In a Christian context, it’s a pretty universal belief Christians should eschew such language. Some (the Deadpools of the Church [copyright pending]) totally disagree, saying such profanity is valuable to emphasize a point even when preaching. They point to Philippians 3:8 as support. Here Paul writes, “I consider everything a loss because of the surpassing worth of knowing Christ Jesus my Lord, for whose sake I have lost all things. I consider them garbage that I may gain Christ.” The word Paul uses for garbage is skubalon. Skubalon is a contested word whose literal definition refers to precisely two things: the crumby leftovers from a meal (think chicken bones, half-eaten biscuits, broccoli, and other general garbage) and human waste. Some commentators place a vulgar emphasis on the latter definition and say Paul is swearing in first-century language. I don’t buy it. For one thing, it’s a jump from “scraps” to “sh__.” For another, the word is widely used in academic writing, particularly medical texts, as a clinical term much the same way we use “feces,” “guano,” and the like. I have no doubt Paul chose the term deliberately as a sort of linguistic extreme, and he may have even done it for shock value. But is he truly using profanity? I’ve yet to see a convincing argument for it, and given Paul’s emphasis on holiness, I don’t think I ever will.
For example, back up a chapter. Philippians 2:14-16 says, “Do everything without grumbling or arguing, so that you may become blameless and pure, ‘children of God without fault in a warped and crooked generation.’ Then you will shine among them like stars in the sky as you hold firmly to the word of life. . . . ” Would Paul really decide to participate in the warped-ness and crookedness less than a chapter later? I doubt it. Would he consider this as conducting himself “in a manner worthy of the gospel of Christ” (Philippians 1:27)? Nope. I believe he would agree with James and count such things the “deadly poison” of which the tongue is full (James 3:8). James also writes, “Those who consider themselves religious and yet do not keep a tight rein on their tongues deceive themselves, and their religion is worthless (1:26). Scripture is rife with exhortations to personal holiness in speech as well as deed. I can’t believe Paul would violate all of them, including his own rules, just to make a point.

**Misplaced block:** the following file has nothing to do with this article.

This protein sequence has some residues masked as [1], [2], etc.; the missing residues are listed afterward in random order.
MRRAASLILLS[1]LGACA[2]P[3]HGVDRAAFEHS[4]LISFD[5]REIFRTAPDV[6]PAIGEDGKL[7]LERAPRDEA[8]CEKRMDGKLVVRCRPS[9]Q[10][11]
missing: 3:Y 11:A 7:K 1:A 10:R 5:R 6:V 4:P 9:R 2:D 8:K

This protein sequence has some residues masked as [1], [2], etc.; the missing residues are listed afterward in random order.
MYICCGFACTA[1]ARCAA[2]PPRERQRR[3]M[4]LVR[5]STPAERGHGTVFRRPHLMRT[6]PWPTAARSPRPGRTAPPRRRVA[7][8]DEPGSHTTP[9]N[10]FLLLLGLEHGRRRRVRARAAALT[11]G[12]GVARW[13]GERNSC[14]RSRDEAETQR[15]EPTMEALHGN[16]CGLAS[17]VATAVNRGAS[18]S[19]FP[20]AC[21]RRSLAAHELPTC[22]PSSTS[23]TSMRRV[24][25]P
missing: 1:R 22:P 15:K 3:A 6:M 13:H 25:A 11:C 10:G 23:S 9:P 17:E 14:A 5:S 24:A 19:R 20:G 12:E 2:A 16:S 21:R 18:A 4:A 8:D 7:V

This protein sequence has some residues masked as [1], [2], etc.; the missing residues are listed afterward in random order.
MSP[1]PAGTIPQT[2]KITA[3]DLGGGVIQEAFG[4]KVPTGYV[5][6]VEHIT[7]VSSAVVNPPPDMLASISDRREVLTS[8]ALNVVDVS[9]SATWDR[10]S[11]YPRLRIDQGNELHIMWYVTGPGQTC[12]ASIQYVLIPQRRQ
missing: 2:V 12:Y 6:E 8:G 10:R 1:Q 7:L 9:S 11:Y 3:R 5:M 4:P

And neither should we.
Linguistically or theologically, I can think of no reason why profanity should ever be accepted or utilized. Even “Christian cussing” like “dang,” “crap,” etc. should probably be curved more than we believe (and more than I myself personally practice; I, too, am chief among sinners). Let us cease to speak profanely. Let us cling to the holy and speak words of life and peace, blessing and joy. Spread the Good News with good words.